As for whether or not mommy’s in trouble… I glance at the clock. 7:05 am. We have arrived at “school” with plenty of time. The blackberry is quiet. All is well at the office. I look at the sweet faces in the rear view mirror. Happy faces quietly smiling back at me. No, I’m not in trouble. Not today.
As many of you know, I am obsessed with Sharpies. They are much more than pens to me. They are self-expression accessories, if you will. They bring color, boldness and clarity to my life — both my lives, actually. Professional Life and Private (Mom) Life. I think with Sharpie, I create with Sharpie, I edit with Sharpie, I doodle with Sharpie, I label with Sharpie, I define with Sharpie.
Yes, I think Sharpie is fine. Ultra-fine! (Heh.) I also think Sharpie is smart, smart, smart. I’ve gushed about the brand blog before, I still hold it up as a model for powerful branded presence in the social media space. The presentation below (from SlideShare) provides a fabulous glimpse at how the Sharpie team does what they do. Kudos to Susan Wassel — or SharpieSusan, as she is known to her Twitter followers — who’s been the tireless force behind this work.
I feel a moral obligation to post a BlogHer recap that does not mention any of the following: Swag, swag whore, swag bag, swag hag, Croc-bribing, over-imbibing, baby elbowing, baby hating, sponsor hating, Nikon-Gating, vibrator sampling, crowds trampling…I discussed some of that stuff already but I wonder if perhaps we should turn the page now.
Next topic. I’m not positive but I heard a rumor there were some sessions at BlogHer where people got together to discuss things like….dammit, if only I could think of the word.
Writing, that’s it.
Far away from the sponsored Expo Hall, bloggers got together to talk about writing – about race, serious illnesses, topics other than parenting, political commentary, food, pop culture and, in my favorite session of the weekend, humor.
Here’s who sat on the panel, emcee’d by Deb Rox (@debontherocks)
Wendi Aarons (@waarons)
Jessica Bern (@bernthis)
Kelcey Kinter (@Mamabirddiaries)
Jenny Lawson (@TheBloggess)
Anna Lefler (@annalefler)
Not that I’m complaining, but the room was like seven sizes too small. With the previous panel having been standing room only, we walked into a soggy chamber of sogginess where every seat was already taken because none of the previous session’s attendees were budging. It’s not their fault, you’d be a chair hog too if you had a chance to get within petting distance of The Bloggess.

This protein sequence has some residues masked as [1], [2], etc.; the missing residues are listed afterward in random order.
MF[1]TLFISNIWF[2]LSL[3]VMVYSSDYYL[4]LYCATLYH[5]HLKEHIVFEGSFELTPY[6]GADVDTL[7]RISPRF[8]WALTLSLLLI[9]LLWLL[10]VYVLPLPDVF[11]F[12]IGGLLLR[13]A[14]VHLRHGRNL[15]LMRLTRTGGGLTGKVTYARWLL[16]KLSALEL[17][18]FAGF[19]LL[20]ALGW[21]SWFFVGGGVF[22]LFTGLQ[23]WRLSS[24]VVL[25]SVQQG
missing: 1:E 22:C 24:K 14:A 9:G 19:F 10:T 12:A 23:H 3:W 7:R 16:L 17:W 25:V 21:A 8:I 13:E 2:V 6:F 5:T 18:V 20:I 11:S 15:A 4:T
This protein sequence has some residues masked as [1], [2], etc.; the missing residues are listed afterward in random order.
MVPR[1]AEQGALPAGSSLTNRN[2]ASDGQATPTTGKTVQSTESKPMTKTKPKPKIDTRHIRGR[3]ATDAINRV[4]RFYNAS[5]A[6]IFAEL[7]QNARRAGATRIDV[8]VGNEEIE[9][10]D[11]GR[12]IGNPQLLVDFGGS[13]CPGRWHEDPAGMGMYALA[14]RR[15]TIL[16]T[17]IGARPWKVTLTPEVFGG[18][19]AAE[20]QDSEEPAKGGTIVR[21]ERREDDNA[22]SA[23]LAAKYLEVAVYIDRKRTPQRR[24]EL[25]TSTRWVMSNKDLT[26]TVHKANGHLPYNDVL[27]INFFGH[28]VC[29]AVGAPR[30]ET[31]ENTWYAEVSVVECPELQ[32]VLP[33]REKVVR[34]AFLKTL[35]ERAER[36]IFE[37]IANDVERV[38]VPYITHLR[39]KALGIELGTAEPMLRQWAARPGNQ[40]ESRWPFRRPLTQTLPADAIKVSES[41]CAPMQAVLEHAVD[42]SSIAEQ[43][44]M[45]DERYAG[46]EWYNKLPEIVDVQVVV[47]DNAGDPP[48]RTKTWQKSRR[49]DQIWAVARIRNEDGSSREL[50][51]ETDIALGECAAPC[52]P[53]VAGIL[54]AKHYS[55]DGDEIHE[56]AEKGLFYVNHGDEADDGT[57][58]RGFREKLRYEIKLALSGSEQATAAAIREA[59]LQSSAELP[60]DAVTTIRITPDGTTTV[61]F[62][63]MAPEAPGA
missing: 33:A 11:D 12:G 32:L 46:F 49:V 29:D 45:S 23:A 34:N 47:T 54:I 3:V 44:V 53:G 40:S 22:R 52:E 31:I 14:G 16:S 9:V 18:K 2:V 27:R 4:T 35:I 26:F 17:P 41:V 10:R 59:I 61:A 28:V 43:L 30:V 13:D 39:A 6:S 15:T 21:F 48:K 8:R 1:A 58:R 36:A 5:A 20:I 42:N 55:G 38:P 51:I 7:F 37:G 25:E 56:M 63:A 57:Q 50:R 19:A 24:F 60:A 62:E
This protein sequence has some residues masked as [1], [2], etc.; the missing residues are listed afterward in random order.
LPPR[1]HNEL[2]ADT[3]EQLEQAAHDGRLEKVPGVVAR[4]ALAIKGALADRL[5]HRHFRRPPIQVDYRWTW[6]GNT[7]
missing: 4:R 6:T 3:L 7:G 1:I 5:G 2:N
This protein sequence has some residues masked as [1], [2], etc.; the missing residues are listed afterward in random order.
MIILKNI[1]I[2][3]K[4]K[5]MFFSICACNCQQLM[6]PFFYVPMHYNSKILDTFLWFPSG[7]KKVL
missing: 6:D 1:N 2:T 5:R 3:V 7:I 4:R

So I shoehorned myself into a cozy spot on the floor in the middle of the center aisle to commence sweating and live tweeting. Unfortunately, Tweet Deck kept punting me off thanks to the Sheraton’s state-of-the-art wi-fi (which tauntingly worked on the side of the room where I was not, the side where people had chairs and iced coffees and smug expressions.)
So I closed up the laptop and admired my neighbors’ cute shoes and pedicures from my unique floor-level vantage point. Then I listened to six brilliant women talking about the art of Blogging While Funny. Here is what I learned:
1. BlogHer attendees are awfully bi-curious. I can’t tell you how many tweets I saw before my wi-fi died about people hoping to get a peek up The Bloggess’ dress.
2. From a distance, if you blur your eyes, Anna Lefler looks a little like Ann Coulter, by which I mean tall, blonde and lanky. The resemblance would be even closer if Ann Coulter were a) attractive or b) a member of the human race.
3. I’m not sure Jessica Bern knows what a twitter hashtag is. This strikes me as funny.
4. Putting words together that don’t belong is funny. Like Rita Arens’ suggestion from the audience that a baby is like a flesh purse, at which point a fellow floor-squatter murmured, “My flesh purse doesn’t hold nearly as much as my Coach purse.”
5. Horrible things like death can be funny (cf: The Bloggess here) and yes, catharctic (not just for the writer.)
6. Rhythm is important. Read your posts out loud to see if the words flow optimally for bringing the funny (no one on the panel actually said “bringing the funny,” I did. Funny people don’t say “bringing the funny.”)
7. Humor pisses people off. The panelists agreed they often leave angry comments up on their blogs because they themselves are quite funny (especially spelling-challenged commenters saying “your retarded.”)
I really wanted to share ten lessons, not seven, but here’s what happened. About thirty minutes into the session my legs fell asleep and I started to black out ever so slightly from the heat. I’m afraid this is the best I can do. In the meantime, if you’d like to see more love for bringing the funny on BlogHer, lobby the good ladies in San Francisco for a dedicated BlogHer Humor channel. If you’re on Twitter, check out the conversation at #blogherhumor (a hashtag I’m pretty sure Jessica Bern did not invent.)